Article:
What now for Jenners as Chinese take over?

As of last weekend, Jenners is now owned by Chinese conglomerate Sanpower. Picture: Lesley Martin
As of last weekend, Jenners is now owned by Chinese conglomerate Sanpower. Picture: Lesley Martin
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IT was founded on a wager at Musselburgh Races and grew to become a jewel in Edinburgh’s retail crown.

But could the famous Jenners department store find itself jockeying for position against rivals from within its own stable?

Since the weekend, the Princes Street landmark has been majority-owned by the Chinese conglomerate Sanpower, which completed a £480 million deal for 89 per cent of parent company House of Fraser.

The much-publicised 
takeover contrasts sharply to Jenners’ humble origins, which owe as much to chance as business acumen.

The story goes that a lucky flutter on the horses provided sufficient capital for Englishmen Charles Kennington and Charles Jenner to ditch their jobs in a draper’s shop and purchase the lease on a converted townhouse on the corner of Princes Street and South St David Street.

It became the oldest independent department store in the world and an unfaltering symbol of Edinburgh.

Under its new stewardship, lucrative markets in the Far East have opened, but will Jenners’ distinctive identity be preserved?

And with a sister outlet a few hundred yards away, experts say the logical strategy may be to contract to rather than compete.

Which would survive? House of Fraser in the West End or Jenners in the East? It may come down to which premises has the most room to expand.

In today’s globalised marketplace, branding is king and it could be naive to assume heritage will trump pragmatism.

When House of Fraser acquired the Princes Street landmark almost a decade ago, its enviable title as the world’s oldest independent department store was lost forever as Jenners ventured into unfamiliar territory – as a cog in a billion-pound franchise.

What had endured as a family heirloom for 167 years was catapulted into the corporate world and the FTSE index.

Perhaps surprisingly, Jenners avoided being subsumed into House of Fraser branding and its familiar gold-coloured hallmark remains fixed to the sandstone building’s lavish facade – in direct contrast to the firm’s 60 other UK stores.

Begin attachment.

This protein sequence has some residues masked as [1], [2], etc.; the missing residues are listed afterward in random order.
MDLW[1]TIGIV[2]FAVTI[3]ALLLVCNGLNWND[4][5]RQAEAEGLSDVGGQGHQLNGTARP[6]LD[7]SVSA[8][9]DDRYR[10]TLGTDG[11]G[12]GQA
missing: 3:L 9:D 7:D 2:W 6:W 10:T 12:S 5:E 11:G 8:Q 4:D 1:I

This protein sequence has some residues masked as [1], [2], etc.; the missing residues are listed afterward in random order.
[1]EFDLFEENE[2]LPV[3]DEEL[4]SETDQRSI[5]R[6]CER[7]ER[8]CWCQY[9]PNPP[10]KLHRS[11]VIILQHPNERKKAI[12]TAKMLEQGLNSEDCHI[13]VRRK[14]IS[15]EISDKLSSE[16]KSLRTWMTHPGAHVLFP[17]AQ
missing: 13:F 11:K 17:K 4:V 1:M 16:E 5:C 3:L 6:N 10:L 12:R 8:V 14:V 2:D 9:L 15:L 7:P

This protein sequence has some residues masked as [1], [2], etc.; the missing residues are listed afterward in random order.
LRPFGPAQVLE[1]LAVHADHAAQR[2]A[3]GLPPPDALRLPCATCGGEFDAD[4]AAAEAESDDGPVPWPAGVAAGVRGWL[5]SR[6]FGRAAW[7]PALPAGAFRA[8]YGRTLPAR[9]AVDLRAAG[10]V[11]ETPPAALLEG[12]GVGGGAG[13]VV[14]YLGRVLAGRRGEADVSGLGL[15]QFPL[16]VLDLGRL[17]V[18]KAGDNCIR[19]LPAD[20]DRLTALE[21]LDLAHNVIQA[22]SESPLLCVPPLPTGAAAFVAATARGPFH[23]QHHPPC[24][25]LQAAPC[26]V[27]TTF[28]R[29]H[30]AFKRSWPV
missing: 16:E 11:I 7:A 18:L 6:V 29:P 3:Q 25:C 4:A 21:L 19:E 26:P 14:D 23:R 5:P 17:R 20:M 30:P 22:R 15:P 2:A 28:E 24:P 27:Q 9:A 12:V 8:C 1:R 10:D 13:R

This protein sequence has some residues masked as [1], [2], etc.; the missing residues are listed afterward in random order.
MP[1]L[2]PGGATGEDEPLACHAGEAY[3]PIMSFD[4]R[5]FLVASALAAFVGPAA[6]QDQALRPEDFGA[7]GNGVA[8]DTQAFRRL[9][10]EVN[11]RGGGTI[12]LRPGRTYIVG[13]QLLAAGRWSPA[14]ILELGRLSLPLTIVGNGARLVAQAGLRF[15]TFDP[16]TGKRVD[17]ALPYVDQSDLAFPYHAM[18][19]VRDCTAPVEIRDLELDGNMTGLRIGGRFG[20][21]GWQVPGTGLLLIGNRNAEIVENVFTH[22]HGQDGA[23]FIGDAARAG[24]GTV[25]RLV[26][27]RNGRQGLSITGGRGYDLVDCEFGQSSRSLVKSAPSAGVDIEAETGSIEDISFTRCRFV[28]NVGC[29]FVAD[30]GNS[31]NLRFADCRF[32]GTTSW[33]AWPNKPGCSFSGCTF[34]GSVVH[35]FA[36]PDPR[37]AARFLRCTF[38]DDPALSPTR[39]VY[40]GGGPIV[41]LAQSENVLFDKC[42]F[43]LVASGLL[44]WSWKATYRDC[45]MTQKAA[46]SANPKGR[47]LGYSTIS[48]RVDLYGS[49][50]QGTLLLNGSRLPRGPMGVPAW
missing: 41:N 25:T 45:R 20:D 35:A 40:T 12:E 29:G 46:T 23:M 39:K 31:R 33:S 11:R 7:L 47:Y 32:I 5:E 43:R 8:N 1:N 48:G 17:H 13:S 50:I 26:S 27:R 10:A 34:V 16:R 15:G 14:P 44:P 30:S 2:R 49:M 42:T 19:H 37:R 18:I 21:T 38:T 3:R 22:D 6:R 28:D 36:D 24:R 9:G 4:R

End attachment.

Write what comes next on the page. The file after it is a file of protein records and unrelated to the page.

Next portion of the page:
But what now for the grand dame of Edinburgh commerce? Will its new majority owners seek to exploit heritage or homogenise branding?

It is said the new owners have plans to open up to 50 branches in China.

Gemma Goldfingle, analyst and senior reporter at Retail Week, believes Sanpower will see Jenners as an “important flagship” for House of Fraser’s global brand and may choose to invest to showcase the “best representation of the brand”.

And she believes a hugely profitable marketplace has edged into view.

“House of Fraser has done well to find a buyer, especially one that seems keen to invest and has global retail experience,” she said.

“Sanpower has already indicated that it wants to bring House of Fraser to China – a lucrative market – but one that has proved notoriously difficult for UK retailers to crack.

“Sanpower’s local market knowledge should prove a vital key to getting this right and House of Fraser’s premium positioning should sit well with China’s rapidly growing middle classes.”

But the commercial conundrum of two sister stores holding positions on opposite ends of a premium retail street is vexing for some business experts.

“It doesn’t make sense commercially,” said Professor Leigh Sparks, of the Institute for Retail Studies at Stirling University. And as new owners I think they will look at that.

“You would like to think they would look at Jenners – the name and history – and see that as an integral part of 
Edinburgh.

“But I’m not sure how much sense it really makes to have two stores on one street.

“It’s an anomaly to have two stores so close together, one trading under one name and the other trading under a long-standing Edinburgh name.

“It could depend on what extent Sanpower want to play a consistency argument with House of Fraser, uniform across the UK, in which case Jenners is more at risk.

“Or whether they want to play on the heritage element in which case Jenners is the prize and House of Fraser in the West End drops away.

“It’s difficult to say from the little we know about that Chinese group whether or not they are very much into heritage but that will come out in the wash at some point.”

From family business to corporate franchise, Jenners has remained an illustrious Edinburgh institution and is held in deep affection.

Could residents forgive any company – however large – if it were to disappear?

Unlike our English drapers, I wouldn’t bet on it.

NO CHINA CRISIS FOR CAPITAL

TIES between Scotland and China have strengthened in recent years, with many wealthy families from the Far East buying homes in the Capital – attracted by the city’s academic prestige.

Edinburgh is the most popular Scottish destination for Chinese property investors, with visitor numbers soaring by 210 per cent on previous years. The Capital’s reputation for excellent universities has been a major draw for Chinese students, who also believe it compares favourably with Oxford and Cambridge.

The number of Chinese students taking up places at Edinburgh University rose from 992 in 2010-11 to 1600 in 2012.